In recent weeks, Maryland men's basketball guard Anthony Cowan dominated crunch-time possessions in tight games while the team's second-leading scorer, guard Kevin Huerter, took a back seat.
A couple of times, coach Mark Turgeon called plays for Huerter before Cowan shot — and missed — instead. Before last week's game at Purdue, Turgeon said his team had to "do a better job of getting Kevin the ball late in the game."
In Sunday's 68-63 win over Wisconsin, the duo found the proper balance to put away a close game, combining for 17 of the team's last 19 points to move the team to 3-5 in games decided by five points or fewer.
"Someone said, 'Anthony and Kevin learned how to coexist,' and I don't think it's about coexisting," Huerter said. "We should both be able to get ours and set each other up as much as we can."
Trailing by two points with about six minutes left, Cowan drained a 3-pointer to give the Terps a 56-55 lead. Then, after a pair of forward Bruno Fernando free throws — Maryland's only two points not scored by Cowan or Huerter in the final eight minutes — Cowan hit a midrange jumper that put Maryland up five points, the biggest lead by either team in more than 10 minutes.
After Wisconsin erased the lead Cowan created, it was Huerter's turn to take control. The sophomore made back-to-back tough finishes around the basket that put Maryland up 64-60 with just 26 seconds left.
Cowan sealed the game with four free throws.
"They just fed off of each other and called plays for one another," Turgeon said. "Kevin made some big-time plays, and Anthony's three behind the ball screen was huge."
Despite both shooting an uncharacteristic 1-for-5 from 3-point range, Cowan finished with 23 points on 14 shots, while Huerter scored 19 on his 12 attempts.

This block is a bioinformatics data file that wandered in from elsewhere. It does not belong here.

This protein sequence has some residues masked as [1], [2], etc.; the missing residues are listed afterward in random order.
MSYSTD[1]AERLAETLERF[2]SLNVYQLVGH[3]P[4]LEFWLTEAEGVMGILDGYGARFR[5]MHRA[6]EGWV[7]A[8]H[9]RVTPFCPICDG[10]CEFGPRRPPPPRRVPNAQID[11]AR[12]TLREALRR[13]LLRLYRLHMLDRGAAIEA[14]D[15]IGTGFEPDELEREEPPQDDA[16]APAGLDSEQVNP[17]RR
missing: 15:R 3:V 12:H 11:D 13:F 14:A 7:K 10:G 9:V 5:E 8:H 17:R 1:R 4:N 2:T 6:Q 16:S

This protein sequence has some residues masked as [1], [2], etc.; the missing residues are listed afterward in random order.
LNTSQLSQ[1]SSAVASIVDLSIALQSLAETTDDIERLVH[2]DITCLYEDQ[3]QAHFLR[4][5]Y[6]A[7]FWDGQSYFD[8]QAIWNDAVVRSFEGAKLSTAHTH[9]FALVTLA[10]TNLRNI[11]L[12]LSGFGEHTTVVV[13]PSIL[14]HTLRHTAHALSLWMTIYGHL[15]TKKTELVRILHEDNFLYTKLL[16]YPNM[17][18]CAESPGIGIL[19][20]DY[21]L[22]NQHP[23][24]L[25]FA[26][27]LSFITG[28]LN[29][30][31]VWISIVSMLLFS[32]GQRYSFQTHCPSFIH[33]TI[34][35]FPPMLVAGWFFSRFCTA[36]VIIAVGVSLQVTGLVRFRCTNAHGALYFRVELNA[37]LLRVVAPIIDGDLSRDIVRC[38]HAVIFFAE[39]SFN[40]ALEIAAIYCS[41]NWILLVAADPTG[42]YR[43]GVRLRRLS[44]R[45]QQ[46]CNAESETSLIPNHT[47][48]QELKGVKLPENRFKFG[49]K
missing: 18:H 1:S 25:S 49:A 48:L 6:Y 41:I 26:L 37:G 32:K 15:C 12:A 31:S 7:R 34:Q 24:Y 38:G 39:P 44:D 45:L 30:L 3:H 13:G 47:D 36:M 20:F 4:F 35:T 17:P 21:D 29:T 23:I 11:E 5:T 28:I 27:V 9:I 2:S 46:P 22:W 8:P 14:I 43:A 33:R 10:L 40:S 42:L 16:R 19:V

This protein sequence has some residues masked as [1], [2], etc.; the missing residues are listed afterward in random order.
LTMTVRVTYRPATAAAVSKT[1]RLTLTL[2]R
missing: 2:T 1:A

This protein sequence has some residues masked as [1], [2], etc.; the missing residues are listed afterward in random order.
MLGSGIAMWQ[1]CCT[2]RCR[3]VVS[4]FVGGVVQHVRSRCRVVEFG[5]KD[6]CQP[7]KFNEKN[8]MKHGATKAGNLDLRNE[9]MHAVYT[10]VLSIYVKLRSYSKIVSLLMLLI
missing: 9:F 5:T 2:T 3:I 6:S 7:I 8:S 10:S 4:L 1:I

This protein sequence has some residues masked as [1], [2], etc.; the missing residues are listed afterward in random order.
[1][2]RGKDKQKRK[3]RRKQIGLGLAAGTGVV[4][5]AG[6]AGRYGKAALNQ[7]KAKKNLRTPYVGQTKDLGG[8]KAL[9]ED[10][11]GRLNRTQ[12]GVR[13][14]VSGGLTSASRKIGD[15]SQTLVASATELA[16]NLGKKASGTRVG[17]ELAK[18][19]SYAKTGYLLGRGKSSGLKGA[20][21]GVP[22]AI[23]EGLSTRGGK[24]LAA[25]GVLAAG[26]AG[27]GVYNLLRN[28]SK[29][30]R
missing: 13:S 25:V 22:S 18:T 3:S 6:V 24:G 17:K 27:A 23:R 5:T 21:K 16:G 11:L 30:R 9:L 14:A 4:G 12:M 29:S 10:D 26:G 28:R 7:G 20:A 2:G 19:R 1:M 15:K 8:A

Turgeon said the balance was also the result of adjusting to Wisconsin's defense. The Terps were more confident in Huerter attacking Badgers forward Aaron Moesch than going against guard Khalil Iverson, for example. But the Terps' coaching staff typically doesn't give specific instructions to the team during big moments, Turgeon said.
"We let them do their thing," Turgeon said. "We're just moving out bodies to make space for those guys. … From about the 12-minute mark onwards we just talked about setting more ball screens in our motion. Anthony and Kevin were terrific with it."
The result of the apparent growth of the sophomores was a close win in a season filled with late-game disappointments, especially during the team's three-game losing streak entering Sunday.
The greatest margin of defeat during that stretch was an eight-point loss on the road at No. 3 Purdue.
"Obviously we've been in a lot of close games, so it was important for us to pull this one out," Cowan said. "When you go on a losing streak it is kind of hard to win your first game."
Without former guard Melo Trimble to take the reins late in games, Cowan has piloted the Terps this season. In some previous games, that's resulted in disaster. But against the Badgers, his command of when to attack and when to dish to Huerter gave the Terps a much-needed win.
"It was a good balance of us," Huerter said. "For us, who consider ourselves leaders on this team and other guys on our team that look to make plays, you have to make those if you want to win games."